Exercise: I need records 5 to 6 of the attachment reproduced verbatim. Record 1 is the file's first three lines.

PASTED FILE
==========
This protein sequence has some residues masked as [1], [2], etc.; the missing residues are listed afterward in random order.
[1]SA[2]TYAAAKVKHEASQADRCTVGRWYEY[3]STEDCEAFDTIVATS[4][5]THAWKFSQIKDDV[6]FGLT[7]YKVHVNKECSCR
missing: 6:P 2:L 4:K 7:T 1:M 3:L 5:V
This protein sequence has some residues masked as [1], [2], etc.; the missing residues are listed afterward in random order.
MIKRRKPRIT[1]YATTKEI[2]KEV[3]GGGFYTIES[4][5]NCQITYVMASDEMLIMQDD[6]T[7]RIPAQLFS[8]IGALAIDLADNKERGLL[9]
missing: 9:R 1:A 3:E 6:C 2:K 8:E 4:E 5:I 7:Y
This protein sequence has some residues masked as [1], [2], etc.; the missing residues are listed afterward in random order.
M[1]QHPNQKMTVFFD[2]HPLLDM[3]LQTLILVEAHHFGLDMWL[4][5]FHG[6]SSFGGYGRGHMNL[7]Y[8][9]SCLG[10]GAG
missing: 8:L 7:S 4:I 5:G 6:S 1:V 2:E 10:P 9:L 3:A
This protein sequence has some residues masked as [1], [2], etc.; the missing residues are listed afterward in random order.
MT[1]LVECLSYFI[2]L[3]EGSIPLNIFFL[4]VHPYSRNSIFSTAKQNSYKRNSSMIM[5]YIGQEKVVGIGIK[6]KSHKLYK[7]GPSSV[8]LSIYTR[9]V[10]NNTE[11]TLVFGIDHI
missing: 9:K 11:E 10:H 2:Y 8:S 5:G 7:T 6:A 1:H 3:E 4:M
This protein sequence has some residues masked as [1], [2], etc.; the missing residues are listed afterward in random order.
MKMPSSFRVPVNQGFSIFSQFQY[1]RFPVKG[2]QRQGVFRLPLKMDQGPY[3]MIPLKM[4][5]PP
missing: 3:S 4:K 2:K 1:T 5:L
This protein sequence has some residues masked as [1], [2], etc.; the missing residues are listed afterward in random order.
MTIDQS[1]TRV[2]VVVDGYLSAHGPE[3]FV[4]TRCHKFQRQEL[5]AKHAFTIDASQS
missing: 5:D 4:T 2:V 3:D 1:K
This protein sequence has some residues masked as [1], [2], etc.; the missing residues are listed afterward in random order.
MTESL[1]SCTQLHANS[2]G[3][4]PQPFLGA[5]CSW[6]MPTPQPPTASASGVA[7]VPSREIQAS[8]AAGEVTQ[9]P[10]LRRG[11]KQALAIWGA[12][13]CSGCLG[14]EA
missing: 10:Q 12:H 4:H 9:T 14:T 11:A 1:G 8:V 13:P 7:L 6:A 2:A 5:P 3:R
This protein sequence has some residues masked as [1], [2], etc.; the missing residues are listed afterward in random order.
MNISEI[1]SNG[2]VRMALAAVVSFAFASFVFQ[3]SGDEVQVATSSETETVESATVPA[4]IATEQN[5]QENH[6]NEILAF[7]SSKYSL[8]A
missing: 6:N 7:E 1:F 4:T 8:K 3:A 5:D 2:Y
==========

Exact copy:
This protein sequence has some residues masked as [1], [2], etc.; the missing residues are listed afterward in random order.
MKMPSSFRVPVNQGFSIFSQFQY[1]RFPVKG[2]QRQGVFRLPLKMDQGPY[3]MIPLKM[4][5]PP
missing: 3:S 4:K 2:K 1:T 5:L
This protein sequence has some residues masked as [1], [2], etc.; the missing residues are listed afterward in random order.
MTIDQS[1]TRV[2]VVVDGYLSAHGPE[3]FV[4]TRCHKFQRQEL[5]AKHAFTIDASQS
missing: 5:D 4:T 2:V 3:D 1:K